She believes she would have gained a first had it not been for the stress caused by a long-running battle with the Inland Revenue over mortgage interest tax relief on the house she rented out when she moved to Norwich to study.
She expects to have to meet a bill for pounds 2,500 for tax relief to which the Revenue says she was not entitled.
Ms Burgess's experience is a lesson to anyone who is thinking of renting out a mortgaged property while they study.
She bought a house in Swindon, Wiltshire, in 1989 with a pounds 30,000 loan from the Mortgage Corporation and pounds 19,000 of her own money from a divorce settlement. She lived in the house between February and October that year, when she started her studies at the University of East Anglia.
'I had lived in that area since 1983 and intended to return to live in Swindon after my degree to be close to my daughter, who lives with my ex-husband nearby.
'In the first year at university, I received a tax return and thought I ought to declare the rental income. In September 1991, I got the bombshell from the tax office saying I was not eligible to be receiving mortgage interest relief.'
Tax regulations specify that tax relief through the Miras (mortgage interest relief at source) scheme is only available on a mortgage if it is being used for a property that is the borrower's only or main residence.
An extra statutory concession does allow for temporary absences of up to four years if the borrower moves 'by reason of his employment' and plans to return after the period away.
It is also possible for people renting their properties to set interest against tax on rental income, but Ms Burgess's income has been too low in the last four years to make her a taxpayer.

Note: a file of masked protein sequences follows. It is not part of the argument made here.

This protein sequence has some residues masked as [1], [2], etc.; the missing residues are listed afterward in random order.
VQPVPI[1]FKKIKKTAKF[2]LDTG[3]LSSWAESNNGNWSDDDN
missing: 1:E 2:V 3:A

The rules on mortgage interest relief seem clear enough, but she was given contradictory advice by the Revenue.
Her students' union sought advice for her from a firm of solicitors in Norwich, which told her that there were circumstances in which tax relief could be claimed by someone in her position as long as she planned to return to the house.
An Inland Revenue official later confirmed this in a letter to the union's welfare office, stating that: 'There are certain concessions for students which I was unaware of.' Ms Burgess was asked to provide the dates that she had lived at the property since renting it out.
By now, though, mortgage rates were rising. Ms Burgess had a deferred rate mortgage that cushioned her from the rate rises for a time, but by the time the deferred period ran out at the beginning of 1992, her loan had swelled to pounds 34,000. The combined loss of tax relief and the rises in mortgage payments meant that her monthly payments eventually climbed to pounds 180 more than when she bought the house.
This meant that she was now renting at a loss.
She put her house on the market and sold it in October 1992 for pounds 40,000.
'By the time all the expenses were paid I was left with about pounds 4,000 out of the original capital.'
Finally, last November the Revenue wrote simply confirming its original position that she was not entitled to mortgage interest relief.
The Independent also had difficulty obtaining a straight answer from the Revenue. At first a spokesman said tax relief through the Miras scheme was available 'only if the property in question is the borrower's home. So when Ms Burgess went to live in Norwich, her loan should have been removed from Miras'.
Later the spokesman changed his tune, stating that there were indeed circumstances in which people could continue to receive relief while living away from their home, but they would normally need to show that they kept a room in the house and stayed there 'for a considerable part of the year'. Because Ms Burgess had rented her property out constantly, she did not qualify.
Ms Burgess said: 'They never explained this to me. If you have to rent a house to cover a mortgage, you can't chuck tenants out every ten weeks. It's ridiculous.'
She added: 'There should be rules on mortgage interest relief for students.'
(Photograph omitted)Reuse content